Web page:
Let’s talk about sex: Mabel van Oranje, Board chair
BRUSSELS – Last week, at the “She Decides” conference in Brussels, government ministers met with representatives from NGOs, United Nations agencies, and foundations from around the world to talk about an issue that is rarely discussed in such dignified settings: sex.
Too many young people – especially girls – lack access to quality sex education. They do not know what sex is, much less that unprotected sex can lead to pregnancy or put them at risk of sexually transmitted infections, like HIV. Even girls who know about sex often lack the information they need to avoid pregnancy, or don’t have access to contraceptives. As a result, millions of girls around the world are disempowered.
Gender inequality exacerbates the situation. In most societies, girls are valued less than boys. Often, they are viewed as the property of men. Decisions related to sex, marriage, and reproduction are out of their control.
The practice of child marriage is closely linked to sexual autonomy and health. As it stands, 15 million girls per year – an average of 28 per minute – are married before they reach the age of 18. Girls may be forced to marry because they become pregnant, because of concerns about their security or their family’s honour, or because there is a financial transaction involved, such as a dowry or bride price. These child brides are forced into sexual activity when their bodies are still developing, and most lack the knowledge, confidence, and power to negotiate safe sex.
These child brides are forced into sexual activity when their bodies are still developing, and most lack the knowledge, confidence, and power to negotiate safe sex.
I have met many girls and women around the world who have suffered for this lack of education and decision-making power. In Zambia, I met Cynthia, a 12-year-old girl who was shocked when she found out that she was pregnant. Growing up in a community that considers talk about sex taboo, she hadn’t known what sex was, let alone that it could lead to pregnancy. When she found out she was going to have a child, while still a child herself, she was devastated. Marriage was now her only option. Unable to continue her education, she had lost any chance of escaping poverty.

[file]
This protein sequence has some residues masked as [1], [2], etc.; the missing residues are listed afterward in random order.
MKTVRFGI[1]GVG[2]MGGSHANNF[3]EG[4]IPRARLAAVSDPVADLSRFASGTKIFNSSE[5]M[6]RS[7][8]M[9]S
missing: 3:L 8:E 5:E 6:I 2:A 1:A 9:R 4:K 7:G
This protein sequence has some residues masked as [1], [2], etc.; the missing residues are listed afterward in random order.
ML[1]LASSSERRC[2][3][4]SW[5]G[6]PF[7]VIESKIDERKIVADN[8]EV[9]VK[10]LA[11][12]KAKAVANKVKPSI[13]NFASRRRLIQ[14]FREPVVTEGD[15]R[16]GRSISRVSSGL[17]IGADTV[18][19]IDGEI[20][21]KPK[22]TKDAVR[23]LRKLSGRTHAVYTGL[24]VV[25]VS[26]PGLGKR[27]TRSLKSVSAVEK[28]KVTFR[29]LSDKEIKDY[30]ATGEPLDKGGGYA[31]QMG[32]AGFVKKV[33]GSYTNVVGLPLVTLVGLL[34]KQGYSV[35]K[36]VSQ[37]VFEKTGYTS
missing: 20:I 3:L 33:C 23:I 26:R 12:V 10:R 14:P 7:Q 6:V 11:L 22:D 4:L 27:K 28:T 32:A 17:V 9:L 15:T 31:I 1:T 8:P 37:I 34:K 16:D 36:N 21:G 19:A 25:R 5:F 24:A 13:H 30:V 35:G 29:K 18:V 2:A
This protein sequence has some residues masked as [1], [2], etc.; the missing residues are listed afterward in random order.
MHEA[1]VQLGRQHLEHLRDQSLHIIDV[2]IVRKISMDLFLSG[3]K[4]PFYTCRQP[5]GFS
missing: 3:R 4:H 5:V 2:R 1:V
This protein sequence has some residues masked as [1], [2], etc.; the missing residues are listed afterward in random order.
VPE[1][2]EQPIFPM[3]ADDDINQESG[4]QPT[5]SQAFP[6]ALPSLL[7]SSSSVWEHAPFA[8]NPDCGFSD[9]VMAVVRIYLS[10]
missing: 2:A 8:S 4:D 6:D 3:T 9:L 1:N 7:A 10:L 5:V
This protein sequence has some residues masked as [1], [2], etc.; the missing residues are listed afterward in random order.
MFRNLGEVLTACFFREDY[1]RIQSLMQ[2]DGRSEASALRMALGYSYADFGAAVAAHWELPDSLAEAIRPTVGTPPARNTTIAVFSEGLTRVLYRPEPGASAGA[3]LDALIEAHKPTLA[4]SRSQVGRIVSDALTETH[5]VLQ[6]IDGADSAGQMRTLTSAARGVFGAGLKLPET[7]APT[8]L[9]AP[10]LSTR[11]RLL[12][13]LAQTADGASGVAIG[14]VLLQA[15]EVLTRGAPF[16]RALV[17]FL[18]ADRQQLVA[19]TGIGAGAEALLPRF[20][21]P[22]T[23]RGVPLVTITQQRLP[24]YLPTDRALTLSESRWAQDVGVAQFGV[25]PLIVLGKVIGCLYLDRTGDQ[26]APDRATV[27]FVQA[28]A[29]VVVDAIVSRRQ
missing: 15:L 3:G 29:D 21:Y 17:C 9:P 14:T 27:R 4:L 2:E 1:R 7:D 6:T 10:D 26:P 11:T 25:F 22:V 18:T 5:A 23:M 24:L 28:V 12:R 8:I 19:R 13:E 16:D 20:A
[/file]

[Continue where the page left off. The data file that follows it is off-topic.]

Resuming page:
In India, I met Meera who, in keeping with her village’s tradition, had been forced to leave school and marry an older man by the time she was 15. Never having learned about contraception, she had already had multiple pregnancies. Then there was Amal, a Syrian refugee girl whose parents had married her off, in order to protect her (and her family’s honour) from becoming a victim of the sexual desires of unknown men.
Child brides have an enormous unmet need for contraception.
They are vulnerable to the complications of early pregnancies, sexually transmitted infections, fistulas, and death in childbirth. Globally, complications related to pregnancy and childbirth are the second leading cause of death among those aged 15 to 19, after suicide.
The She Decides conference – hosted by the Belgian, Danish, Dutch, and Swedish governments – focused on securing financial and political commitments to support the sexual and reproductive health and rights of girls and women. There was universal recognition that girls and women should have the right to decide whether, when, and with whom to have children. Participants pledged more than €181 million ($192 million) of new funding to support the provision of contraceptives, sex education, maternal health programmes, and other initiatives. With the funding gap growing wider, fulfilling these pledges is crucial.
We must change the attitudes that make talking about sex taboo. We need to address the power dynamics that limit access to reproductive health services, even when they are available.
But more than money is needed. We must change the attitudes that make talking about sex taboo. We need to address the power dynamics that limit access to reproductive health services, even when they are available. And we must recognise the damage caused by child marriage, including to girls’ sexual and reproductive health.
Many of the organizations engaged in the Girls Not Brides global partnership to end child marriage are focused on tackling these issues. We know that progress is possible only with the engagement of civil society, which has a huge role to play in changing norms, driving policy reform, and providing services. Small local organizations are often in the best position to understand and respond to the needs of girls and families.
To live happier and healthier lives, girls everywhere need to be able to make informed decisions about their bodies, their sexual and reproductive choices, and their future. So let’s talk about sex.